"I was in London in 2008 directing the English National Opera production of Lost Highway, and I kept hearing about Punchdrunk from opera people, theater people, all sorts of people were talking about them. They're like rock stars over there," says Paulus. "And I knew they were getting the kind of audiences I want at A.R.T. They are at the top of the game when it comes to the immersive experience.Sleep No More is like an incredible art installation meets theater meets video game. I think it could change the course of the American theater. At the very least, it will put a wedge in your brain."
Far from a traditional theater piece, Sleep No More actually invites theatergoers to take an individual trip through the Lincoln School, a 100,000-square-foot facility in Brookline Village, which has been completely transformed by the company. "It's this gorgeous imposing building with long hallways, and I actually had shivers when I saw what they've done with the space," says Paulus, who helped transform Broadway's Al Hirschfeld Theatre earlier this year for her Tony Award-winning revival of Hair.
For those who think this production means sitting in some dusty school auditorium, think again -- and wear comfortable shoes. There will be no sitting going on! "There are staggered, timed entrances, and up to 300 people can come on any night, but you're not aware of the other audience members until you're all back at the bar for what I call a debriefing," says Paulus. "What I truly love about Punchdrunk is that they've mastered the form of how to take the audience on a real journey. You might get keys to open doors, you might have a private encounter with an actor, or you might go into a room where you can open the drawers. They have the Macbeth residence in one place, and then upstairs, there's the army hospital, and so on. And I never felt like I understood the psyche of a play the way I do here."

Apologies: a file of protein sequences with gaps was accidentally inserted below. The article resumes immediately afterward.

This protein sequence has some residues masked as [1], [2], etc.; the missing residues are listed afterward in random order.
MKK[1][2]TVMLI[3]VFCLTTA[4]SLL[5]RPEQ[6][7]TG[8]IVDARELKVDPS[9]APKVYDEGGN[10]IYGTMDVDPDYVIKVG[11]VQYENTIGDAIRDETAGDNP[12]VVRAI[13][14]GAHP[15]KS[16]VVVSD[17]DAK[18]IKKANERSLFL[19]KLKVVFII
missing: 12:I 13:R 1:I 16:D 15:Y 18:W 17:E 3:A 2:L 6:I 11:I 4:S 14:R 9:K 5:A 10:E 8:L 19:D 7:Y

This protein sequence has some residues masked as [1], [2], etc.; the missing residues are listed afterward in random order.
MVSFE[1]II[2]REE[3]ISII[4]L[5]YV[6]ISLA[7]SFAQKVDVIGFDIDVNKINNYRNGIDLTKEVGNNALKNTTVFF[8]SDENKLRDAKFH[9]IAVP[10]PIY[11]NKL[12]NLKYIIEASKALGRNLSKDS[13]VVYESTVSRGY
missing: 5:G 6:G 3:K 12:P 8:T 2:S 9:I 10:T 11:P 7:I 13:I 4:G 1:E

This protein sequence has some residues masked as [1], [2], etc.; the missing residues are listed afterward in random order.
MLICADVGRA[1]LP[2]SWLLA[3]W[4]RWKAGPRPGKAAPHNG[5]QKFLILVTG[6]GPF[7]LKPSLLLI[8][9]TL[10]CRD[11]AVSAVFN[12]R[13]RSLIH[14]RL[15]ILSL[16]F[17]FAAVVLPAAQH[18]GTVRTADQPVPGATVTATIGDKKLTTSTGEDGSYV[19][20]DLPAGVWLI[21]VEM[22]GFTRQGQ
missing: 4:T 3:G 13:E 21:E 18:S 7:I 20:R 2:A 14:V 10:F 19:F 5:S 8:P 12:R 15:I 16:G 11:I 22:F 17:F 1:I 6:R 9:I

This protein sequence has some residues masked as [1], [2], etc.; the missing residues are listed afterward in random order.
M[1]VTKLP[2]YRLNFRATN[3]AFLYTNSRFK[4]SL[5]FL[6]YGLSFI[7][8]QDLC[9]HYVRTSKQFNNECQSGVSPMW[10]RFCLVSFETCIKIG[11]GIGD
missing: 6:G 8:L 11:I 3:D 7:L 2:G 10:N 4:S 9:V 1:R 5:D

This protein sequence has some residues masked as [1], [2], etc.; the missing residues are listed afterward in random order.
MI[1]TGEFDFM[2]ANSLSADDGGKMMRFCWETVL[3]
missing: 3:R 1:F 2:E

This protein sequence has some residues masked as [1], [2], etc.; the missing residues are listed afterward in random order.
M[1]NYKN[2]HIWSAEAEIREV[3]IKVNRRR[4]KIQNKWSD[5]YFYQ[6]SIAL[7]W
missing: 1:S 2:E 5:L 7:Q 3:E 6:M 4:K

As Paulus points out, Sleep No More is, in many ways, a 180-degree turn from The Donkey Show, which takes place in the "Oberon," a nightclub-like setting. "The Donkey Show is a very communal experience, and I love having an 18-year-old in the same room as an 80-year-old," says Paulus. "And while the two pieces are on the opposite ends of the spectrum, they're still on the same spectrum of how theater can be done."
Another similarity between the productions, says Paulus, is that both shows are being embraced by A.R.T.'s subscribers as well as new, younger audiences. "We made conservative projections for how many of our subscribers would come to these shows, since they're different than what they're used to, and we've already exceeded demand by 250 percent. It proves that A.R.T. people are adventurous," says Paulus.
But it's the younger crowd that truly excites Paulus. " College are kids crawling out of the woodwork to seeThe Donkey Show -- and as a professor now at Harvard, I know how busy they are," she notes. "I think they're coming because this is not their parents' theater. We're inviting them to come take part in nightlife; that's one reason it's not running on a traditional schedule."
Indeed, Paulus loves the fact that her theater is part of one of America's most renowned universities. "Harvard is all about what's new and showing leadership in all areas," she says. "They have been the most stalwart supporter of the arts as vanguard. So I feel like I couldn't be in a greater playground than this one, which is allowing me to take our mission to the max."